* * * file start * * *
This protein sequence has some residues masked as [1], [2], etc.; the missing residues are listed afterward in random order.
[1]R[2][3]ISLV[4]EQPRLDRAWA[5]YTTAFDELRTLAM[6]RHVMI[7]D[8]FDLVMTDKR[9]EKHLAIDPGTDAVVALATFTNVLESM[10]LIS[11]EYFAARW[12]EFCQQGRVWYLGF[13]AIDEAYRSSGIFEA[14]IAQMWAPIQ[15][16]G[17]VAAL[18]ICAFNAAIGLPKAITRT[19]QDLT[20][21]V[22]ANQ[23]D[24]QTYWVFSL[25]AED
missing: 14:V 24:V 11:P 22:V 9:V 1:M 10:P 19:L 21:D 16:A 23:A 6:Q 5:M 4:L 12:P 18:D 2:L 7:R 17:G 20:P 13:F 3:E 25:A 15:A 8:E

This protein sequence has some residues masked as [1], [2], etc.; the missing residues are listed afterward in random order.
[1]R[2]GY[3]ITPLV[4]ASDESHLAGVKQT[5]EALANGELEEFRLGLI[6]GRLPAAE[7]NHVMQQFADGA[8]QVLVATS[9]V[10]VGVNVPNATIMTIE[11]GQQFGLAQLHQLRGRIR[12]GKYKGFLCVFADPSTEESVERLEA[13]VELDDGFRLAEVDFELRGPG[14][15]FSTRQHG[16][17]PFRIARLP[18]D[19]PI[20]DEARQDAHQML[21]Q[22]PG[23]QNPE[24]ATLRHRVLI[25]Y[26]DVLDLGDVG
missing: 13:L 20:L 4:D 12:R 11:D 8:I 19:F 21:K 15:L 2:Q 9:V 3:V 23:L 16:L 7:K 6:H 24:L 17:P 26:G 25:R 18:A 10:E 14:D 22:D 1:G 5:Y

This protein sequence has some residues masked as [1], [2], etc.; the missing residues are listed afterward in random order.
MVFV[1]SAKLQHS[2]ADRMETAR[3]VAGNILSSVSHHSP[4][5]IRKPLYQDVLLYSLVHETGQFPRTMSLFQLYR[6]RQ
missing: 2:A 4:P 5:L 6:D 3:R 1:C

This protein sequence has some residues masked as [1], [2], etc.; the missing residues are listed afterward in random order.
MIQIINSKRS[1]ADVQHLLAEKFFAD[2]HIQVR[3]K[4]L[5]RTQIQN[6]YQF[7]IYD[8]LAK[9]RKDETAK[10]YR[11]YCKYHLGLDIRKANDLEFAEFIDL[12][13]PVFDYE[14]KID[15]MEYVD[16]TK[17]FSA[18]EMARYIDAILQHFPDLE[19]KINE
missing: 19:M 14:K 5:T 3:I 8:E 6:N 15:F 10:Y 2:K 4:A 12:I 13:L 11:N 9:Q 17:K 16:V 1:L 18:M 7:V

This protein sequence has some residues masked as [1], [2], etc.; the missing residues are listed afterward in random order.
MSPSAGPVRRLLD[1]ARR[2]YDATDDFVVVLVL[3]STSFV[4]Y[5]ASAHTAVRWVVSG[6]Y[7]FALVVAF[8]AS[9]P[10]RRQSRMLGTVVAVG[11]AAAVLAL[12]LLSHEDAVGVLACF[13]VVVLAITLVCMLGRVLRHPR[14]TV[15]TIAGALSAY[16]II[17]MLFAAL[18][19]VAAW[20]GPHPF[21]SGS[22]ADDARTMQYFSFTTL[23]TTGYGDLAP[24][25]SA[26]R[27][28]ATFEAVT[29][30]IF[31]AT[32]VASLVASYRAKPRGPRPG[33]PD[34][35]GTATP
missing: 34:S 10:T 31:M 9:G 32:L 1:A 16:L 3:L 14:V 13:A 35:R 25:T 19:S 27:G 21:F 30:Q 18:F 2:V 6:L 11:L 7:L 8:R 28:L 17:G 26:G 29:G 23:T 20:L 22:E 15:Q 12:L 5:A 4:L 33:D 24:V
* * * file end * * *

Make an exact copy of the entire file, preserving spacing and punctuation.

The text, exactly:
This protein sequence has some residues masked as [1], [2], etc.; the missing residues are listed afterward in random order.
[1]R[2][3]ISLV[4]EQPRLDRAWA[5]YTTAFDELRTLAM[6]RHVMI[7]D[8]FDLVMTDKR[9]EKHLAIDPGTDAVVALATFTNVLESM[10]LIS[11]EYFAARW[12]EFCQQGRVWYLGF[13]AIDEAYRSSGIFEA[14]IAQMWAPIQ[15][16]G[17]VAAL[18]ICAFNAAIGLPKAITRT[19]QDLT[20][21]V[22]ANQ[23]D[24]QTYWVFSL[25]AED
missing: 14:V 24:V 11:P 22:V 9:V 1:M 10:P 19:L 21:D 16:A 23:A 6:Q 5:M 4:L 12:P 18:D 2:L 7:R 17:G 20:P 13:F 3:E 25:A 15:A 8:E

This protein sequence has some residues masked as [1], [2], etc.; the missing residues are listed afterward in random order.
[1]R[2]GY[3]ITPLV[4]ASDESHLAGVKQT[5]EALANGELEEFRLGLI[6]GRLPAAE[7]NHVMQQFADGA[8]QVLVATS[9]V[10]VGVNVPNATIMTIE[11]GQQFGLAQLHQLRGRIR[12]GKYKGFLCVFADPSTEESVERLEA[13]VELDDGFRLAEVDFELRGPG[14][15]FSTRQHG[16][17]PFRIARLP[18]D[19]PI[20]DEARQDAHQML[21]Q[22]PG[23]QNPE[24]ATLRHRVLI[25]Y[26]DVLDLGDVG
missing: 13:L 20:L 4:D 12:R 11:D 8:I 19:F 21:K 15:L 2:Q 9:V 3:V 23:L 16:L 7:K 6:H 24:L 17:P 26:G 25:R 18:A 10:E 14:D 22:D 1:G 5:Y

This protein sequence has some residues masked as [1], [2], etc.; the missing residues are listed afterward in random order.
MVFV[1]SAKLQHS[2]ADRMETAR[3]VAGNILSSVSHHSP[4][5]IRKPLYQDVLLYSLVHETGQFPRTMSLFQLYR[6]RQ
missing: 2:A 4:P 5:L 6:D 3:R 1:C

This protein sequence has some residues masked as [1], [2], etc.; the missing residues are listed afterward in random order.
MIQIINSKRS[1]ADVQHLLAEKFFAD[2]HIQVR[3]K[4]L[5]RTQIQN[6]YQF[7]IYD[8]LAK[9]RKDETAK[10]YR[11]YCKYHLGLDIRKANDLEFAEFIDL[12][13]PVFDYE[14]KID[15]MEYVD[16]TK[17]FSA[18]EMARYIDAILQHFPDLE[19]KINE
missing: 19:M 14:K 5:T 3:I 8:E 6:N 15:F 10:Y 2:K 4:A 12:I 13:L 11:N 9:Q 17:K 16:V 1:L 18:M 7:V

This protein sequence has some residues masked as [1], [2], etc.; the missing residues are listed afterward in random order.
MSPSAGPVRRLLD[1]ARR[2]YDATDDFVVVLVL[3]STSFV[4]Y[5]ASAHTAVRWVVSG[6]Y[7]FALVVAF[8]AS[9]P[10]RRQSRMLGTVVAVG[11]AAAVLAL[12]LLSHEDAVGVLACF[13]VVVLAITLVCMLGRVLRHPR[14]TV[15]TIAGALSAY[16]II[17]MLFAAL[18][19]VAAW[20]GPHPF[21]SGS[22]ADDARTMQYFSFTTL[23]TTGYGDLAP[24][25]SA[26]R[27][28]ATFEAVT[29][30]IF[31]AT[32]VASLVASYRAKPRGPRPG[33]PD[34][35]GTATP
missing: 34:S 10:T 31:M 9:G 32:L 1:A 16:L 3:L 14:V 13:A 35:R 25:T 19:S 27:G 21:F 30:Q 18:F 2:V 6:L 11:L 7:L 8:R 28:L 17:G 26:G 29:G 23:T 20:L 22:E 15:Q 12:L 5:A 4:L 33:D 24:V